Ensuring SAC’s global strike capability received a boost with the Eisenhower administration’s “New Look” at national defense. As a means of reducing the cost of the military, Eisenhower chose to rely less on traditional combat arms and to invest in air power, especially SAC, and to rely more on the nation’s nuclear arsenal with the threat of “massive retaliation” should anyone attack the United States or its allies. This led to the development of an exceptionally capable strike force. The first truly capable intercontinental bomber, the B-36, came into SAC inventory in the latter 1940s, but it was the most famous and exceptional strategic bomber ever, the B-52 “Superfortress,” that made SAC such a powerful force.

A B-52 strategic bomber is being aerial refueled a KC-135. This refueling capability gave SAC global reach.

A B-52 strategic bomber is being aerial refueled a KC-135. This refueling capability gave SAC global reach.

In all, 744 B-52s of seven different models have served with SAC over the years, with the last model, the B-52H, being delivered between May 1961 and October 1962. Some of the B-52Hs remain in the Air Force inventory to the present. Based in northern tier bases in the United States, the crews for these bombers stood continuous alert from the point they became operational in 1954 and served through the 1980s. These alerts required precise requirements for ever-faster takeoffs dependent on the type of scenario, and by 1961 they could launch within 15-minutes of receiving an order.  To keep the B-52s airborne for long periods, refueling aircraft performed perfected the art of aerial refueling. Later, SAC received the B-1 bomber in the 1970s and the B-2 stealth bomber in the 1980s.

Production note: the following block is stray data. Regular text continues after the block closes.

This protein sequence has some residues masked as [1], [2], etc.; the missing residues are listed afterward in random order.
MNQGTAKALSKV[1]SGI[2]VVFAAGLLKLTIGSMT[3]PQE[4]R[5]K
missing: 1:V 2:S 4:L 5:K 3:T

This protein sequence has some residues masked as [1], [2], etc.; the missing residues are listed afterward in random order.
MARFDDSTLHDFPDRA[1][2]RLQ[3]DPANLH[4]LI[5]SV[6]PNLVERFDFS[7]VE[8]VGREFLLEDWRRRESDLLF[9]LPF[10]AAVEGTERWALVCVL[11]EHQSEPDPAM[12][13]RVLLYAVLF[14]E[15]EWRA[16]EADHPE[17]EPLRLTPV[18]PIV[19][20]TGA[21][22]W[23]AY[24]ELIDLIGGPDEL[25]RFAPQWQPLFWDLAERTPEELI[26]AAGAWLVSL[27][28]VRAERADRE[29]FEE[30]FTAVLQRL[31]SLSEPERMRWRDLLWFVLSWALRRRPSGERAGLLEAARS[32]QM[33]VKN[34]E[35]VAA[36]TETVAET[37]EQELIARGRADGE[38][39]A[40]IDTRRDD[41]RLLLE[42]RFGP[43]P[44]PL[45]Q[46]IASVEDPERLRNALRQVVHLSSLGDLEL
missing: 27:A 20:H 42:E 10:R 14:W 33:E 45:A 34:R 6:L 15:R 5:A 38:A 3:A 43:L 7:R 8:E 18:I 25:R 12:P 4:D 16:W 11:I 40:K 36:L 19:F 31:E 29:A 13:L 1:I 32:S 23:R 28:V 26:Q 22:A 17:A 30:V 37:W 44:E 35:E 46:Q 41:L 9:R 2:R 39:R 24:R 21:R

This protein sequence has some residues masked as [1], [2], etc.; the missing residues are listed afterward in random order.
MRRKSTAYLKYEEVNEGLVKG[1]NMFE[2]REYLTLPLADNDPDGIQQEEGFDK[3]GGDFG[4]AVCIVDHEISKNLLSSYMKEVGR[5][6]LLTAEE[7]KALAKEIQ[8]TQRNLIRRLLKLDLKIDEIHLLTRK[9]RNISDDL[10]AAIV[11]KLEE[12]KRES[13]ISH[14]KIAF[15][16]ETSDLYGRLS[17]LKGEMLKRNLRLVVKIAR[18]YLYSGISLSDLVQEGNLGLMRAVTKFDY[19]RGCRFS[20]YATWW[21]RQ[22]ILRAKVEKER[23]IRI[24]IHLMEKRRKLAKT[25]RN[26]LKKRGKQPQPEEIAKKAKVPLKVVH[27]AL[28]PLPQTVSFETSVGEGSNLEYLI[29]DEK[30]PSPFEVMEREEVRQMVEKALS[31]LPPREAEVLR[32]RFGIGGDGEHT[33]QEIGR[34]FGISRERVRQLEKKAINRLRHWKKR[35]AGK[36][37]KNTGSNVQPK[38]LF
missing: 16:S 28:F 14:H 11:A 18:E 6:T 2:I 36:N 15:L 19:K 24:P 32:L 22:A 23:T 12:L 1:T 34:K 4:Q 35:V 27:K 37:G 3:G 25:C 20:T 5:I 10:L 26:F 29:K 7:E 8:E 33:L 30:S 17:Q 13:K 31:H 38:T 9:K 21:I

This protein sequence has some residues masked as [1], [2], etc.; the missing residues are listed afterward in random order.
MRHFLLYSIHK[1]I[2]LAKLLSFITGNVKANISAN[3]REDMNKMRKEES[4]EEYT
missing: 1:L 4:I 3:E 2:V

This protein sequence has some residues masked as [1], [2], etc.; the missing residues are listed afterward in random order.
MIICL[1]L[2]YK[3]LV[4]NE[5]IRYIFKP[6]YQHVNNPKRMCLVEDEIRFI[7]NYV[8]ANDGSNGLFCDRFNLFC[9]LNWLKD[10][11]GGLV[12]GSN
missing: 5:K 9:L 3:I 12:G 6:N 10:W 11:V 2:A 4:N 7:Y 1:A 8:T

A U.S. Air Force LGM-25C Titan II ICBM undergoes a test launch from an underground silo. Unlike Titan I missiles, which had to be raised to the surface before launch, the Titan II’s liquid rocket engines were ignited while it was still in the silo. Therefore the silo had to be constructed with flame and exhaust ducts as shown in this photograph.

A U.S. Air Force LGM-25C Titan II ICBM undergoes a test launch from an underground silo. Unlike Titan I missiles, which had to be raised to the surface before launch, the Titan II’s liquid rocket engines were ignited while it was still in the silo. Therefore the silo had to be constructed with flame and exhaust ducts as shown in this photograph.

Land-based ICBMs also entered operational service with SAC beginning the 1960s, particularly the Atlas, Titan, and Minuteman. Hardened missile launch sites, eventually placed underground throughout the central and northern U.S., provided launch capability within minutes of receiving an attack order. The Atlas ICBM, first test fired on June 11, 1955, entered service in 1959 and served on alert until 1964. The Titan entered operational use in 1963 and enjoyed a long service life until finally retired by SAC in 1986.

The Minuteman, however, enjoyed the most extended use. As a solid-fuel rocket it proved much easier to maintain over long periods, entering service in 1962 in small numbers but 500 of a more recent variant are projected to remain operational through 2012. The most recent ICBM to be developed, the solid-fuel Peacekeeper, entered service 1986 and 50 remained in use until September 19, 2005. In the middle of the cold war during the latter 1960s and 1970s, SAC had 1,054 ICBMs in its operational inventory with more than 2,000 nuclear warheads.